Published On: Sat, Oct 15th, 2016

Where to Go from Here? Life after the Military

Coming home from the military after years of service is always a hard transition, but when you’ve been in for an extra tour of duty or have recently come back from a war zone, it’s an extremely difficult transition. Whether you’ve been in the military for years, having reenlisted one or more times or have simply done that one societally obligatory single term, it’s an adjustment that needs to be made.

Coming home from the military after years of service

Where do you go from here? If you entered the military with a career then you know where you are headed in most cases. But what if you were an RN and enlisted as a field medic? What should you do now? With experience like you’ve just gained, have you considered going for your master of science in nursing?

Financing Your Graduate Studies

Some military men and women choose to work towards their graduate degree while still on active duty. The reason for this is the financial benefits on offer. You can always enroll in a master of science in nursing online study program in order to be qualified for a better job when you get out, or you could wait until you are home and take advantage of student loans and scholarships for veterans. In either case, furthering your studies can do no harm and this advanced degree opens more doors than you could imagine.

Readjusting to Family Life

Sometimes, getting back into the swing of things at work isn’t as difficult a transition as it is to begin family life anew. In the military everything is structured, as it typically is in family life, but a totally different kind of structure. One of the major problems career military personnel have when readjusting to family life is the chaos young children can bring into an otherwise orderly home. The fact is, they are kids and quiet time may be reduced to a dull roar, but there is no such thing as that evening peace and tranquility at bed time if you have little people in the home. It’s trade-off well worth the joy of having kids, but one that takes getting used to when you are conditioned to the ‘lights off’ regimen at 21:00 hours.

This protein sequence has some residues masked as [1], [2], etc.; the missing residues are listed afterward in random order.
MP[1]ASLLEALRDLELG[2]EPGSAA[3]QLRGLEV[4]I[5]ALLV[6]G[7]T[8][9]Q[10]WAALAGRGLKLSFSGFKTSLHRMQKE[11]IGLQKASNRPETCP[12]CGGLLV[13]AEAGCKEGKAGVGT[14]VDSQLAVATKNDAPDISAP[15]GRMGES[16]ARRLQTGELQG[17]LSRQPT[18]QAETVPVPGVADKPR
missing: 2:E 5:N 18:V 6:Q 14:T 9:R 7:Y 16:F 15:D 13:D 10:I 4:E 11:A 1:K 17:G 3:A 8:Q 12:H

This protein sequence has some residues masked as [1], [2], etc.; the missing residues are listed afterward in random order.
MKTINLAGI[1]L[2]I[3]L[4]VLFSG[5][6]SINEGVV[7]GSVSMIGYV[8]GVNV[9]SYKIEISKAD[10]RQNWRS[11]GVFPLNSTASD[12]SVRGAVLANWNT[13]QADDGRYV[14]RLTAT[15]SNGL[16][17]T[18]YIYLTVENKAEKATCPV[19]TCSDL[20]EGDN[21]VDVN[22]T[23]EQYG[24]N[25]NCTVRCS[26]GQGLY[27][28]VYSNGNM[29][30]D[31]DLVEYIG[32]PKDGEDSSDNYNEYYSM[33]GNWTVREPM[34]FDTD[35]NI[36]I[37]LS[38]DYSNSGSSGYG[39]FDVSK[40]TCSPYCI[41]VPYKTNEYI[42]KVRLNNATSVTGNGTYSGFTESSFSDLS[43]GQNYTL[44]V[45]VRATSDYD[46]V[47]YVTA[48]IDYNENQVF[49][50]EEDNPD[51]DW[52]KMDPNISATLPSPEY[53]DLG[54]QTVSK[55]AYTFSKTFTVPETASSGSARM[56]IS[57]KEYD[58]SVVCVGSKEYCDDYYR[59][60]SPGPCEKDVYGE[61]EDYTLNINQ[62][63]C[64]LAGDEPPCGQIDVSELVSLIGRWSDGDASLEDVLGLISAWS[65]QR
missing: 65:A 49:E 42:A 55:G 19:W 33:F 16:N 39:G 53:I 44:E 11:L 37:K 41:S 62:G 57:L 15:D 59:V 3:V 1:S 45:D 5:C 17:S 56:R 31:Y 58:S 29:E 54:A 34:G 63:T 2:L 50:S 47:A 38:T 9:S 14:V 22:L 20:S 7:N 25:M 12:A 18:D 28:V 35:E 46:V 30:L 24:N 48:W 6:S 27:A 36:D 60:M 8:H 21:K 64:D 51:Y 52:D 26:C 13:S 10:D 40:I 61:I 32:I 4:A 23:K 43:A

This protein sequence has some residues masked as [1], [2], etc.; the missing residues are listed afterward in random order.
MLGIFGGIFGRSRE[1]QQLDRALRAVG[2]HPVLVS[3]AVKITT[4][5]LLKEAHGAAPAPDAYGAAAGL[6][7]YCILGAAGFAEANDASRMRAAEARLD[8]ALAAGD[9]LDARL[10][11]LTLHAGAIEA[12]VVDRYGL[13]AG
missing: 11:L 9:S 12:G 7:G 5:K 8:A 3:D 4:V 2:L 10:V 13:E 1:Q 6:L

Ease Yourself into the Transition

Sometimes there is no getting around the fact that you must work immediately upon arrival home and are not given the leisure to take a month or two to ease yourself into the transition. If at all possible, try to hold back at least a couple weeks to give yourself that period of time to readjust to civilian life. If you have a chance to take time off to advance your studies with the help of interest free student loans and grants along with benefits to cover housing and books, this might be the best route. It gives you more flexibility during the transitive period to adjust to being a civilian again, but time that isn’t wasted as you will be advancing your career.

Re-entering civilian life can be difficult for some and a breeze for others. Whether you’ve spent a decade in the military or have done a 4-year stint, it does take getting used to so understand this and don’t be too hard on yourself or those around you. Take it easy and know that there are millions of Americans sincerely grateful that you enlisted to keep their country safe. When all else fails, there are counselors and peer mentors who can be there for you.